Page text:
The needler in the haystack.

Thursday, October 27, 2011

Preservation Commission: Pretty much a pavane


Casual passersby may not grasp just how large the
Van Wyck Brooks property is.
The frustration of both Plainfield's Historic Preservation Commission and residents of the Van Wyck Brooks Historic District was palpable at Tuesday's commission meeting, where replacement windows for a sunroom of the iconic Van Wyck Brooks mansion was on the agenda.

Yet for all the tension, the meeting proceeded at a pavane-like pace, tempers mostly -- but not entirely -- under control, as the commissioners and the daughter of the owner wrestled with how to proceed.

Teena Glaser, daughter of the long-time owners the Novello family of Scotch Plains, says she has taken over management of the 10-unit rental property since the passing of her father. Glaser was at the meeting, yet again, in an attempt to mollify the HPC after the sunroom windows were removed and replaced with unlike windows and without prior review by the Commission.

Feelings run high not only because of the iconic nature of the property as the namesake for the historic district, but because of a history of evasion and disregard of the HPC by the Novello family over the years.

I remember driving by on a Sunday afternoon in 2003 to discover workmen replacing the original wood sash windows with vinyl ones. A neighbor complained to City Hall the next day, but the damage was done.

I also know from friends and acquaintances who have lived in various of the apartments over the years that there have been persistent issues with deferred maintenance leading to water penetration with serious internal consequences (including falling ceilings).

Ms. Glaser's own expert witnesses, a Plainfield architect and another from Summit, testified to the serious conditions that needed addressing.

However, her case was not made easier by the revelation that the allegedly unrepairable leaded glass window panels had not been saved, but in fact had been disposed of by the workmen.

It came out in the back-and-forth between Glaser and the commissioners that she had not delved deeply into what kind of window options were available before the installation of the non-compliant panels.

Commissioners offered several suggestions of manufacturers whose products might either remedy the issue altogether or mitigate it to an extent that would satisfy the Commission.

Eventually it was agreed to continue the matter to the December meeting, at which Ms. Glaser promised to submit alternative plans that would be -- hopefully -- more acceptable, including full estimates, good color photographs of the subject windows, and actual physical samples of proposed window solution(s).

Perhaps more alarming than the issue of the sunroom windows was to hear Ms. Glaser describe the poor condition of the soffits and gutters and cracks in the facade of yellow brick owing to water penetration of a longstanding nature.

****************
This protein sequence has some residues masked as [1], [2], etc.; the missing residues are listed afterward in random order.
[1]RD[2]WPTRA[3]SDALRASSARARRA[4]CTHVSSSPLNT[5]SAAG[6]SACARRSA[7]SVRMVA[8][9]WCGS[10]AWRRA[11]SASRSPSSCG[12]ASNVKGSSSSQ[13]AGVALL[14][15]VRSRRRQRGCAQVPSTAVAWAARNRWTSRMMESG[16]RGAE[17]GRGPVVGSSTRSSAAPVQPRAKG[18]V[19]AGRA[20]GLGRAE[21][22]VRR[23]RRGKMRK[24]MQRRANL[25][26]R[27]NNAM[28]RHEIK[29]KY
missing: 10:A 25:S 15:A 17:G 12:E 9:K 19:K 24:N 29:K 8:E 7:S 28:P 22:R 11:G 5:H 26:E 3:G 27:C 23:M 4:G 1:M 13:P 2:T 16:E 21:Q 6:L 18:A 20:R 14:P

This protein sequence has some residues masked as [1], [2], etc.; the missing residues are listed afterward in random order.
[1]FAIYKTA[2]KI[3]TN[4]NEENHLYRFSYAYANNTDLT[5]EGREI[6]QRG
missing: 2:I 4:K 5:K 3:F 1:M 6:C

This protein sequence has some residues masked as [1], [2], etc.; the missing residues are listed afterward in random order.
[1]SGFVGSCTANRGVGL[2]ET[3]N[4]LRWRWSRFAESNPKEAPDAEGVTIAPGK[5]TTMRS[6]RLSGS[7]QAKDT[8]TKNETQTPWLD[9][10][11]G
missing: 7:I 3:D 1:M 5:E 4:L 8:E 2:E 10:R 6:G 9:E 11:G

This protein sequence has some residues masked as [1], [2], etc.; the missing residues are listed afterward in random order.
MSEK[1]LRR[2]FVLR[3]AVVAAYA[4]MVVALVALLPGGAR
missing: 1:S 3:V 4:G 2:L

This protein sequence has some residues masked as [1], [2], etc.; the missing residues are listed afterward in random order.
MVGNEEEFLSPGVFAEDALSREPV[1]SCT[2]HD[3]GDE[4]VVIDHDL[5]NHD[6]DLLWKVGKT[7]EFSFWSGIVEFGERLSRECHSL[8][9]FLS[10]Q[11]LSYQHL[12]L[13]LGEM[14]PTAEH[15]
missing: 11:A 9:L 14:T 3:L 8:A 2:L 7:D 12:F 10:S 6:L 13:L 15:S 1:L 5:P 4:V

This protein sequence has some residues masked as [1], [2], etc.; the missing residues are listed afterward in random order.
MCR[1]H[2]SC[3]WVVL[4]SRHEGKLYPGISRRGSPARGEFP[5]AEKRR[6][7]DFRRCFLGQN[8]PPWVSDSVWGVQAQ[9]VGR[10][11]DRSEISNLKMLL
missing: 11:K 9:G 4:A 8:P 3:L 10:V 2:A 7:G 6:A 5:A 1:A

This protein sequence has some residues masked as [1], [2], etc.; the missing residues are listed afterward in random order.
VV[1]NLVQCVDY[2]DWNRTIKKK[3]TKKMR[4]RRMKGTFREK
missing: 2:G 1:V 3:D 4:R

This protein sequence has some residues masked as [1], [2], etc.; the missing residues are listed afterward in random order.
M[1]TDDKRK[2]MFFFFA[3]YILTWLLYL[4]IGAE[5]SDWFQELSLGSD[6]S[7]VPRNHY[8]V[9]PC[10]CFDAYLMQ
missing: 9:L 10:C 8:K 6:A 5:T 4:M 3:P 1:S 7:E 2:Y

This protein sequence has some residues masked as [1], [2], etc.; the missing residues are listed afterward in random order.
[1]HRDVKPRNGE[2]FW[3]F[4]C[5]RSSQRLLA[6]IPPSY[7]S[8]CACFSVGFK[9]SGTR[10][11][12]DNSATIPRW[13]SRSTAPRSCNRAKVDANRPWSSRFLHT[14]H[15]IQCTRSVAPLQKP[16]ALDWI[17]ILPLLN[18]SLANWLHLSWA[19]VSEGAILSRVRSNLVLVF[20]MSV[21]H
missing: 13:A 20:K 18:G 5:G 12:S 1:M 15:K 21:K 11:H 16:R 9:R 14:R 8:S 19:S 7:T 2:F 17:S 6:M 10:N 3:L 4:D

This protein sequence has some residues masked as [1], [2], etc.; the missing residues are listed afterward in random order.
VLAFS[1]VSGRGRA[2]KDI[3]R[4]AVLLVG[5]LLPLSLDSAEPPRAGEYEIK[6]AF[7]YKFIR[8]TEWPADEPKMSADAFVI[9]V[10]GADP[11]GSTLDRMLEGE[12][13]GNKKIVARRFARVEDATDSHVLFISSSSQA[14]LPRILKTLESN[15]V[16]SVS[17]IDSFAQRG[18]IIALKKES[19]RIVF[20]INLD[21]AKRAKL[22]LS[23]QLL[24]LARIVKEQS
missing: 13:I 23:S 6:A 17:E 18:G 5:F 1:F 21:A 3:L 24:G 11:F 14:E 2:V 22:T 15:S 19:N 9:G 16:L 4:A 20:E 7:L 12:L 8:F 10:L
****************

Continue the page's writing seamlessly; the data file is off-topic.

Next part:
It seems clear to me that there has been no strategic assessment and plan of action prepared by the owners and that issues are simply addressed on a piecemeal basis, there being no guarantee that problems are being tackled in an order which will remediate them at their source.

Ms. Glaser expressed grave concern that the conditions were now threatening the interior of the mansion. Though interiors are not within the purview of the HPC's mandate, it is no stretch to assert that the interior of the VWB house -- lifted from a castle in Scotland, I have been told -- adds considerably to any real estate value the property has.

It would be an absolute shame if this magnificent landmark were to be lost to posterity owing to poor management and care by its owners.

HPC consultant Gail Hunton was correct when she remarked the Commission and the residents have a concern to 'defend' the preservation of significant properties such as the Van Wyck Brooks mansion.

But there is little that the HPC can do about neglect, as the Commission only comes into the equation when an owner decides to take some action regarding the exterior of the property.

For now, the pavane continues, and Ms. Glaser will return in December.



-- Dan Damon [follow]

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2 comments:

Bill Michelson said...

I wish the citizens would realize how hard it is sometimes to balance the equities, which we try very hard to do. The fact is that the precious ambience of historic properties is interdependent with that of other nearby historic properties. The Novellos bought the Van Wyck Brooks House in 1978, 4 years before the VWB Historic District was formed. I don't know what they thought or expected at that time. It's a pending case, so I cannot comment further. Still, the complaints of people who find out that they cannot always do what they want to, have existed everywhere, ever since the dawn of zoning in the 1920s.
Like any Planning or Zoning Board, and that is what we are, we do our best to give people a fair hearing and a wise decision. We often go way beyond what the other boards can do, in offering detailed advice and access to numerous resources. These are the only things I can promise to people. Anyone who so desires can come to our meetings, and speak on any case or issue before us.

William H. Michelson, Vice-Chair
Plainfield Historic Preservation Commission

Dan said...

Thank you, Bill. Well put!